The daily Nebraskan. ([Lincoln, Neb.) 1901-current, April 15, 1997, Page 2, Image 2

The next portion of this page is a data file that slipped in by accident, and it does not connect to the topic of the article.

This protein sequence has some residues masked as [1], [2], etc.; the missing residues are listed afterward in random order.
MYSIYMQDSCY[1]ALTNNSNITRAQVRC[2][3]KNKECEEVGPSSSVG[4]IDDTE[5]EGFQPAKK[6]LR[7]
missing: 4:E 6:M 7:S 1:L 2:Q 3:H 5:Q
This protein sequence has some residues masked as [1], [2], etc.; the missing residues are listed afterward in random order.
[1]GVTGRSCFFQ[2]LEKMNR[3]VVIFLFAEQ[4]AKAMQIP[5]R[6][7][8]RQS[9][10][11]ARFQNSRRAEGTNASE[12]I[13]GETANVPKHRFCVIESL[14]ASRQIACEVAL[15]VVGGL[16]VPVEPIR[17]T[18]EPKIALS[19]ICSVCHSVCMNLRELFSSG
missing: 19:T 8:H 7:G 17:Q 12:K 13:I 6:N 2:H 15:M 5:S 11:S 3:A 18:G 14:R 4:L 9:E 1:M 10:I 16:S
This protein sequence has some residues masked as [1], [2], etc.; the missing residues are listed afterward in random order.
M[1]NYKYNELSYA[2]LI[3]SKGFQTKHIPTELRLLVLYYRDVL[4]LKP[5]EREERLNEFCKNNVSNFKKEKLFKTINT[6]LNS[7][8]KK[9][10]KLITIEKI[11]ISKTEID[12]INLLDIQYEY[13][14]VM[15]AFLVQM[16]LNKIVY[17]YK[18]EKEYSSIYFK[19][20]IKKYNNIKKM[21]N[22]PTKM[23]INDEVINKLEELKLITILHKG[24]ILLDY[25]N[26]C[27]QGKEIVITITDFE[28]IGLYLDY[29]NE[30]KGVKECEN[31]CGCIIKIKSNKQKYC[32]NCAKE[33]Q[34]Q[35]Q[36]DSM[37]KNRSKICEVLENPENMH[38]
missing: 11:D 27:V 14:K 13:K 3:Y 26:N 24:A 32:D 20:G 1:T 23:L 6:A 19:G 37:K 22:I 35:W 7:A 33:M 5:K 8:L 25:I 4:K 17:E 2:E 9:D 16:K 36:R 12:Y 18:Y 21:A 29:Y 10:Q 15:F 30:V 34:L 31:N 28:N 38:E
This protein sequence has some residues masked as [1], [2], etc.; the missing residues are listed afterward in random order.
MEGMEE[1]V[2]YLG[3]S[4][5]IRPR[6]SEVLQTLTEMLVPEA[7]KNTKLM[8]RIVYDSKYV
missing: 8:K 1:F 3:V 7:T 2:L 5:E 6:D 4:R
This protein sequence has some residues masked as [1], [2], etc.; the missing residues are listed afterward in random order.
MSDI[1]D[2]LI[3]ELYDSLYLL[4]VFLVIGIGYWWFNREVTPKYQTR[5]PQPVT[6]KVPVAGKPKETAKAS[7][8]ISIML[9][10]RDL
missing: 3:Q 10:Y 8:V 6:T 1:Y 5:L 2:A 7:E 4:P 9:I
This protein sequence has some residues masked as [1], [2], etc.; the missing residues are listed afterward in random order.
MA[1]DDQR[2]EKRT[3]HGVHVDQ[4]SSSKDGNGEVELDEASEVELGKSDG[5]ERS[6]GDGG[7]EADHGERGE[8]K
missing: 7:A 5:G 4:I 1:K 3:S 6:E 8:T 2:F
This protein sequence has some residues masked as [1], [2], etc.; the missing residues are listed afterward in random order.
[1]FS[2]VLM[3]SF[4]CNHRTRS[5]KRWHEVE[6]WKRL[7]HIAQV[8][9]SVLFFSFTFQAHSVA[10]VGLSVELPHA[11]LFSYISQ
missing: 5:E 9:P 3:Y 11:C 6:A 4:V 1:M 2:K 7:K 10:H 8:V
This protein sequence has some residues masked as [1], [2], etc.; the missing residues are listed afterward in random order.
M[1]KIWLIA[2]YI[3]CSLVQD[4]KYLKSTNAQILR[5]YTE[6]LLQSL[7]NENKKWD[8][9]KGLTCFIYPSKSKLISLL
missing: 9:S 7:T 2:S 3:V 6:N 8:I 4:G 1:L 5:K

Odd couple U.S., SaudiArabia strange bedfellows for a single reason: oil EDITOR’S NOTE — King Abdel Aziz brought sheep for slaughter. President Roosevelt brought his own Navy cruiser. From die start, at that 1945 meeting, Saudi Arabia and America were an odd couple. This is the first in a three part series looking at where the “special relationship” is headed. By Charles J. Hanley Associated Press PRINCE SULTAN AIR BASE, Saudi Arabia — Whenever she goes to town, Donna Caswell first straps on her body armor. Then the U.S. Air Force sergeant drapes herself from head to toe in a black robe. ine ursi protects ner against America’s Saudi enemies, the second against the ire of its Saudi friends. “It’s, well, interesting,” Caswell says. A half-century after they first joined forces, the “special relation ship” between the United States and Saudi Arabia stands at the heart of global geopolitics—and at the top of any list of “interesting” alliances. One partner is dynamic and demo cratic, the other traditional and feu dal. Otoe is open, the other closed and repressive. One celebrates diversity, the other hides half its population in veiled anonymity. (In)Convenient marriage A single shared interest binds su perpower to desert kingdom: One needs to buy oil, the other needs to sell it. The marriage of convenience is proving, in some ways, an inconve nient one. Irritations and disagreements tiiouble the military partnership. Two terror bombs have brutally announced grassroots Saudi opposition to the Americans. And Saudi infidelity to one of its vows may eventually take some charm out of the relationship. About 20,000 U.S. servicemen and women are on duty in Saudi Arabia and elsewhere in the Persian Gulf, keeping an eye on Iraq, Iran and the industrial world’s oil supply. From this tent city on the desert’s edge, sane 80 Air Face warplanes, ready to defend the kingdom, fly pa trols over southern Iraq. Three hun dred miles away, the GulFs waters are crowded with up to 35 Navy warships. Scattered elsewhere, equipment is be ing “prepositioned” for thousands of Army soldiers to be flown in during a crisis. The U.S. military commitment strengthened as America’s depen dence on imported oil grew through the 1990s. Few contrary voices were heard in Washington. Analysts estimate me Persian uuit commitment costs U.S. taxpayers at least $40 billion a year. Danger in the city Local hostility to the American troops is inflaming the opposition to the Saudi monarchy. The “solution” is becoming part of the problem. In Riyadh, the capital, Saudi offi cials sound reassuring. “I don’t think there’s a strong re sentment of the Americans. They’re not a colonial force,” said royal ad viser Abdel-Aziz Al-Fayez. But he conceded, “Not everybody has the same feeling.” Since the bombings, which to gether killed 24 Americans in Novem ber 1995 and last June, the U.S. Pro file has been lowered. American forces have been consolidated in two loca tions — a high-security compound outside Riyadh and the Prince Sultan Air Base 80 miles south of the capi tal. The few who travel off-base follow strict security rules. And women, like u As long as there is oil in Saudi Arabia, the Americans will be there.” Alexander Bligh fonner Israeli government adviser postal specialist Caswell, must also don the full-length “abaya,” to avoid harassment by Muslim religious po lice enforcing “the veil” on women. Everyday dealings are tense in other ways, too. The Air Force must disguise chapels as “morale centers,” for example, because other religions are outlawed here. And a Saudi com mander recently declared the U.S. side of this base off-limits to his troops because 400 Air Force women work there. Larger handicaps also burden the U.S. mission: ■ The Saudis won’t allow U.S. Navy vessels to make port visits. ■ They rebuffed an American pro posal to stockpile military equipment on Saudi soil for a “crisis” brigade. ■ Since bankrolling the Gulf War, the Saudis have declined to contrib ute to U.S. operations like the huge deployment of American troops in Kuwait. Although little cash is forthcom ing for operations, Pentagon officials are quick to point out the Saudis are writing big checks for other things— $62 billion in U.S.-made armaments; between 1990 and 1995. Saudi Arabia’s role as the U.S. defense industry’s biggest foreign cus tomer is a special link in the special relationship. It also points up a short coming: Too many ultramodern war ships stay in port and too many mis siles in boxes because the Saudis are undermanned and undertrained. After the Gulf War, the Saudis said they woujji double their armed forces to 200,000 men by 1998. They would be a “pillar” of Gulf defense, die Pen tagon said. Islamic clergy, ashamed the nation had been rescued by non Muslims, petitioned the king for even more. International experts estimate Saudi strength at only 105,000 as of last year, when Saudi defense spend ing was actually reduced by 9 percent. “Saudi Arabia is pretending it is building a strong army,” concluded Said Aburish, London-based author of a study of the ruling House of Saud. Family HiUtmma He and other knowledgeable ob servers believe the Saud family faces a dilemma: The U.S. military presence is provocative to their people, but a powerful Saudi army might threaten family rule. And so the odd couple continues to dig in the desert. And what about when Saddam Hussein, the enemy, eventually falls from power in Iraq? Will the U.S. military leave? The Saudi ambassador in Wash ington, Prince Bandar bin Sultan, says he sees no need for a “permanent structure.” But one Gulf specialist, former Israeli government adviser Alexander Bligh, sees a different out come. “As long as there is oil in Saudi Arabia,” he predicted, “the Americans will be there.” I Jill Stultz ’ 'ThantaEveitStaffl You* Rode!" 4* iw *: • Kristen Morrow Angela Smith Yueh-See Cho Beth Paustch • • Low Kahmun Jamie Grayson Karen Faulkner Renee Grace * • Jen Dunbar Nikki Botdorf Allison Johnson Amber Reinking • • Emily Gardels Heather Thompson Kendra Weidel Kelly McNally * • Jenny Vogt Sook-Yuen Chooi Jodi Nelson Travis Fischer* • Allan Zaft Lisa Zanders Cathy Phillips Melanie Prucha * l Brian Rowland Leah Boeckenhauer Shannon Rock Ryan Felton • • Jill Haith Jill Dworak Gina Sakaris Sheila Obrist • • Adam Bauman Dominic Pechota Mikki Guida Mandy Heyen * • Shannon Robson John Mai Laura Ahlstedt Danielle Smith* l Last meeting tonight at 7:45 p.m. We will discuss & evaluate thisi J • past semester & brainstorm ideas to improve UPC event staff. • • •••••••••••• • i --•-1 A Whole New Feel for Birkenstoek Birko-Flor™, textures so rich, you’ll think it’s leather. $67.95 suggested retail Whites turn backs on blacks at violence protest march PHILADELPHIA (AP) — White residents came out onto their front steps Monday and turned their backs on about 500 blacks who marched through the working-class neighbor hood in a protest against racial vio lence. Hundreds of police kept watch on the mostly white Grays Ferry section, where racial tensions have been run ning high since the beating of a black family by a mob of whites and the kill ing of a white teen-ager during a rob bery. Angry words flew between some of the marchers and the onlookers, but there was no violence, and there were no arrests. “They’re turning their backs on the reality that Philadelphia has to become a city of brotherly love,” said Rasheeda Ali, who marched through the narrow streets of the rowhouse neighborhood with a baby in her arms. ‘They’re turning their backs on brotherly love.” “Grays Ferry Residents Marching in Unity,” one banner proclaimed. Many marchers carried the red, green and black flag representing black na tionalism. Others held signs that read “Bring good to the hood.” The march and service were in re sponse to the Feb. 23 beating of Annette Williams, her son and nephew by a mob of white men out side a Roman Catholic church social hall. Eight men have been charged with ethnic intimidation. Questions? Comments? Ask for the appropriate section editor at 472-2588 ore-mail dnOunlinfo.unl.edu. Editor: Managing Editor: Associate News Editors: Night Editor Opinion Editor: APWire Editor: Copy Desk Chief: Sports Editor: A&E Editor Photo Director Web Editor Night News Editors: Art Director General Manager Advertising Manager Asst Advertising Manager Classified Ad Manager Publications Board Chairman: Professional Adviser Doug Kouma Paula Lavigne Joshua Gillin Chad Lorenz Anne Hjersman Anthony Nguyen John Fulwider Julie Sobczyk Trevor Parks Jeff Randall Scott Bruhn Michelle CoMins Bryce Glenn Leanne Sorensen Rebecca Stone Amy Taylor Aaron Steckelberg Dan Shattil AmyStruthers Cheryl Renner Trffiny Clifton Travis Brandt 436-7915 Don Walton 473-7301 FAX NUMBER: 472-1761 The Daily Nebraskan (USPS 144 080) is published by the UNL Publications Board, Nebraska Union 34,1400 R St., Lincoln, NE 68588-0448, Monday through Friday during the academic year; weekly during summer sessions. Readers are encouraged to submit story ideas and comments to the Daily Ne braskan by calling 472-2588. The public has access to the Publications Board. Subscription price is $55 for one year. Postmaster: Send address changes to the Daily Nebraskan, Nebraska Union 34,1400 R St, Lincoln, NE 68588-0448. Second-class postage paid at Lincoln, Neb. ALL MATERIAL COPYRIGHT 1997 DAILY NEBRASKAN rwmmm Cajun Wednesday April 16th 5-10p.m. • Alligator • Boiled Crawfish • Red Beans-n-RIce • Crawfish Stew over with erRofl Reno rejects call for independent counsel in fimding probe; GOP reacts angrily WASHINGTON (AP)—Attor ney General Janet Reno rejected Republican calls Monday for an independent counsel to investigate campaign fund-raising, telling Congress that career prosecutors can handle the probe. “I am unable to agree, based on the facts and the law, that an inde pendent counsel should be ap pointed to handle this investiga tion,” Reno wrote Senate Judiciary Committee Chairman Orrin Hatch, R-Utah. Reno wrote that a task force of Justice Department prosecutors and FBI agents is pursuing the investi gation. Keno maae clear mat me Jus tice task force does not now have specific, credible evidence of a felony by any of two dozen top of ficials, including President Clinton, Vice President A1 Gore and Cabinet members. Republicans in Congress re acted angrily with Senate Majority Leader TYent Lott, R-Miss., calling Reno’s decision inexcusable. “There is a clear conflict of in terest when the attorney general ap pointed by the president is called upon to investigate possible illegal acts by the vice president or other high-ranking administration offi cials,” Lott said in a statement. Before Reno’s decision, House Speaker Newt Gingrich, R-Ga., suggested that she should be called before the House Judiciary Com mittee to explain her reasons “un der oath” if she refused to name an independent counsel. Gingrich continued the attack Monday. “As a historian, I do not see any possible way for the attor ney general to defend the decision not to have an independent coun sel,” he said at a York, Pa., fimd raiser.